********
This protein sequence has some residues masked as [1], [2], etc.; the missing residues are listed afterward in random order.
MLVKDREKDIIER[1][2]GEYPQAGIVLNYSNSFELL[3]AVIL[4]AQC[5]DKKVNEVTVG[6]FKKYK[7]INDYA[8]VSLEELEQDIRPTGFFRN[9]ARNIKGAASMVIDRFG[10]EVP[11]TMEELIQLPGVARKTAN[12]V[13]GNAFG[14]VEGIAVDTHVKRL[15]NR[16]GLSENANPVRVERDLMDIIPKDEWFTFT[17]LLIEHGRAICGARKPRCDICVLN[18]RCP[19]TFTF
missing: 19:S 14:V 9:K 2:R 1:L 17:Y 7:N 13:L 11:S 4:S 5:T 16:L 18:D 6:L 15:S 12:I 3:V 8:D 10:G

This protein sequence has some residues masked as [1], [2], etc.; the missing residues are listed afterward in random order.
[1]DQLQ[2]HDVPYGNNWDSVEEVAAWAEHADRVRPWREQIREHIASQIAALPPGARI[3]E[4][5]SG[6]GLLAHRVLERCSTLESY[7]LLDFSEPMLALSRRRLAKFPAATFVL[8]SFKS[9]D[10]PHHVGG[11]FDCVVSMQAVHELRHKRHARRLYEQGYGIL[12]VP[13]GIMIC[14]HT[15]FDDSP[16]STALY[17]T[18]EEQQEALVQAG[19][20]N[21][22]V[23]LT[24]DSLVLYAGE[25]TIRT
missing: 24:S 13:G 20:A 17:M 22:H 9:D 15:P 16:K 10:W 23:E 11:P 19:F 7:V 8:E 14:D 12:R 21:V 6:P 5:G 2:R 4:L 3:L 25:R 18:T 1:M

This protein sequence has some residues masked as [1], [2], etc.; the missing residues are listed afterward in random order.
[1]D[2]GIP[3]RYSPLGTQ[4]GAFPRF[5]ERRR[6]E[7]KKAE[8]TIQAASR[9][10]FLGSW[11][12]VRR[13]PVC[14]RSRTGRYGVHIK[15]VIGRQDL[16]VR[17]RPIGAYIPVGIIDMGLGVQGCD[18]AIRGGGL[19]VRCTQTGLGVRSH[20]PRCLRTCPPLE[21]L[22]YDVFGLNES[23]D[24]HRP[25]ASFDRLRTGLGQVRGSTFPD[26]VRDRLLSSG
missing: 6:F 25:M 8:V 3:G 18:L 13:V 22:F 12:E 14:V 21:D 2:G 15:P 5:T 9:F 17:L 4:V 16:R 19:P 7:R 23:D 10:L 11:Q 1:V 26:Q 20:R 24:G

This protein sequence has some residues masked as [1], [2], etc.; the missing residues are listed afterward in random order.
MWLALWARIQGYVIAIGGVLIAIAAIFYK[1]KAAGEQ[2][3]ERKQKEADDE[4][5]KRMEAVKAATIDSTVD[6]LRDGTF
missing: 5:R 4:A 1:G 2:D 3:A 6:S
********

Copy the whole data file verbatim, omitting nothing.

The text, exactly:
This protein sequence has some residues masked as [1], [2], etc.; the missing residues are listed afterward in random order.
MLVKDREKDIIER[1][2]GEYPQAGIVLNYSNSFELL[3]AVIL[4]AQC[5]DKKVNEVTVG[6]FKKYK[7]INDYA[8]VSLEELEQDIRPTGFFRN[9]ARNIKGAASMVIDRFG[10]EVP[11]TMEELIQLPGVARKTAN[12]V[13]GNAFG[14]VEGIAVDTHVKRL[15]NR[16]GLSENANPVRVERDLMDIIPKDEWFTFT[17]LLIEHGRAICGARKPRCDICVLN[18]RCP[19]TFTF
missing: 19:S 14:V 9:K 2:R 1:L 17:Y 7:N 13:L 11:S 4:S 5:T 16:L 18:D 6:L 15:S 12:I 3:V 8:D 10:G

This protein sequence has some residues masked as [1], [2], etc.; the missing residues are listed afterward in random order.
[1]DQLQ[2]HDVPYGNNWDSVEEVAAWAEHADRVRPWREQIREHIASQIAALPPGARI[3]E[4][5]SG[6]GLLAHRVLERCSTLESY[7]LLDFSEPMLALSRRRLAKFPAATFVL[8]SFKS[9]D[10]PHHVGG[11]FDCVVSMQAVHELRHKRHARRLYEQGYGIL[12]VP[13]GIMIC[14]HT[15]FDDSP[16]STALY[17]T[18]EEQQEALVQAG[19][20]N[21][22]V[23]LT[24]DSLVLYAGE[25]TIRT
missing: 24:S 13:G 20:A 17:M 22:H 9:D 15:P 16:K 10:W 23:E 11:P 19:F 7:V 8:E 14:D 12:R 21:V 6:P 5:G 2:R 4:L 3:L 25:R 18:T 1:M

This protein sequence has some residues masked as [1], [2], etc.; the missing residues are listed afterward in random order.
[1]D[2]GIP[3]RYSPLGTQ[4]GAFPRF[5]ERRR[6]E[7]KKAE[8]TIQAASR[9][10]FLGSW[11][12]VRR[13]PVC[14]RSRTGRYGVHIK[15]VIGRQDL[16]VR[17]RPIGAYIPVGIIDMGLGVQGCD[18]AIRGGGL[19]VRCTQTGLGVRSH[20]PRCLRTCPPLE[21]L[22]YDVFGLNES[23]D[24]HRP[25]ASFDRLRTGLGQVRGSTFPD[26]VRDRLLSSG
missing: 6:F 25:M 8:V 3:G 18:L 13:V 22:F 12:E 14:V 21:D 2:G 15:P 5:T 9:F 17:L 4:V 16:R 19:P 7:R 23:D 10:L 11:Q 1:V 26:Q 20:R 24:G

This protein sequence has some residues masked as [1], [2], etc.; the missing residues are listed afterward in random order.
MWLALWARIQGYVIAIGGVLIAIAAIFYK[1]KAAGEQ[2][3]ERKQKEADDE[4][5]KRMEAVKAATIDSTVD[6]LRDGTF
missing: 5:R 4:A 1:G 2:D 3:A 6:S